Now it’s time for real cultural, ethical, governance and management reform at HMRC

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A little over a year ago UK Uncut began its protests, and the world looked on, bemused. Unsurprisingly, I wasn't: I knew they'd hit the zeitgeist, although they and Occupy have done so in ways I could never have imagined. It's been my pleasure to support both movements in the last year.

Tomorrow is a mass day of action by UK Uncut. Vodafone remains a rightful target. And the pressure is working. As the Mail reports:

Deals struck with the tax authorities to wipe billions of pounds off company bills are to be investigated by a former high court judge.

Sir Andrew Park will scrutinise the tax settlements of ten companies — including Vodafone and Goldman Sachs — following allegations that agreements were made between the firms and Her Majesty's Revenue and Customs to write off unpaid tax bills.

That's the good news.

And it's the right news we need to hear.

But we need do more than that. I've been interviewed a number of times this week on this them and my message is always the same. HMRC has been corrupted from the top down.

It's been corrupted by neoliberal corporate thinking. It's been corrupted into thinking taxpayers are customers. They're not.

It's been corrupted as a result into thinking that tax law is just a contract for services. It's not.

It's been corrupted into thinking that a contract can be varied by consent of the parties, so the operation of tax law is optional at its whim. It's not.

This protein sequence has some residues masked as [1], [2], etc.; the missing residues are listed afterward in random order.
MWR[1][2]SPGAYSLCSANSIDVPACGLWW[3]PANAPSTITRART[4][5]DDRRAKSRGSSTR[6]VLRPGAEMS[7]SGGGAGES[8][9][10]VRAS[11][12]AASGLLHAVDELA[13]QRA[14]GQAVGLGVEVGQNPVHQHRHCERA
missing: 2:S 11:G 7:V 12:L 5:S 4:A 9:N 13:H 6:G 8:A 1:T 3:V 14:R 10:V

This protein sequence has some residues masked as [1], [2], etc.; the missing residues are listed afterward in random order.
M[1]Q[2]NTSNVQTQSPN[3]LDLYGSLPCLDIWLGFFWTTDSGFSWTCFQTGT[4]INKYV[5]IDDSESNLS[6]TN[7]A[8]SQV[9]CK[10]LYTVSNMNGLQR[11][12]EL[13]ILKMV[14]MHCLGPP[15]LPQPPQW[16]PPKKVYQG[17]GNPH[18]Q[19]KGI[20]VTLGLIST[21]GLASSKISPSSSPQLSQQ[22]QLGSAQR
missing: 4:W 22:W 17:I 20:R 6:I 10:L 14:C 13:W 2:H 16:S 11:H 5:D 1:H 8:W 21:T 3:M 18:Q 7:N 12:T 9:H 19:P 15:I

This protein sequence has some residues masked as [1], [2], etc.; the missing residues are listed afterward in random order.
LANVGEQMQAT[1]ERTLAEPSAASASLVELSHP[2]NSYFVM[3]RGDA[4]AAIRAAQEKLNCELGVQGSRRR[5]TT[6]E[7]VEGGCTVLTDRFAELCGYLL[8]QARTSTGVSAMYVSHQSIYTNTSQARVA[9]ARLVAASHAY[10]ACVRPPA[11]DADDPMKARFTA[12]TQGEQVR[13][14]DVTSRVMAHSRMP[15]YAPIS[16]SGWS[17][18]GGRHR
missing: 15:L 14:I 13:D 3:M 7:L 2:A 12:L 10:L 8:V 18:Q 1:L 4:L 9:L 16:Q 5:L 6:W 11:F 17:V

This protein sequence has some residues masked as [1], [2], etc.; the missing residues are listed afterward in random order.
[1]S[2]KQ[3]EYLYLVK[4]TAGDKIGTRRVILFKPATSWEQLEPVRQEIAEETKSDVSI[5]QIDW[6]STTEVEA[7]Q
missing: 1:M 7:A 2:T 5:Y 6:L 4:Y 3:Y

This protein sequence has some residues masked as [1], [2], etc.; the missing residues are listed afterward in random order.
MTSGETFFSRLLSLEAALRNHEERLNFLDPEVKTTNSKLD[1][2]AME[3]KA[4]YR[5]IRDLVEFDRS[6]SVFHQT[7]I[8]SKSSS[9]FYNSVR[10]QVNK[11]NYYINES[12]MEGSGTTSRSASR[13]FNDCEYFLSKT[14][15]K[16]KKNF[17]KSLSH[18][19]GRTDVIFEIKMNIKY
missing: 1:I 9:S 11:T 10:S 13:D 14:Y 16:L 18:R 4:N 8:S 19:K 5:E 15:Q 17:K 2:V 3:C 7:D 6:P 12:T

It's been corrupted by people who do not know about tax but do come, especially in the case of some non-execs, from environments where tax abuse is normal, and even rewarded.

It's been corrupted by a cult of personality around Hartnett, that he came to believe.

It's been corrupted by cowardly politicians who do not believe in the state and its right to tax.

And it has to be reclaimed, from the top down for the people of this country so it does its job properly.

So that it collects as much as possible of the missing £95 billions that could pay for the services we need.

So that it creates a level playing field so that all businesses can compete in this country knowing their competition can be expected to pay tax and not undercut them by tax abusing, unlike now where a deliberate competitive advantage is given to the tax cheats.

So that it is seen to offer fair play, and have enough staff to ensure that this is seen to be done in the communities it serves and supports.

So that never again is it captured by big business in its interests.

So that never again does it try to avoid its duty to parliament.

So that never again does it serve the interests of its board.

This can be done.

The question is - will it be done?

The answer is key to our economic, social and cultural future in this country. It's a choice between prosperity, ethics and fairness and living in a criminogenic state.

I know which one I want.

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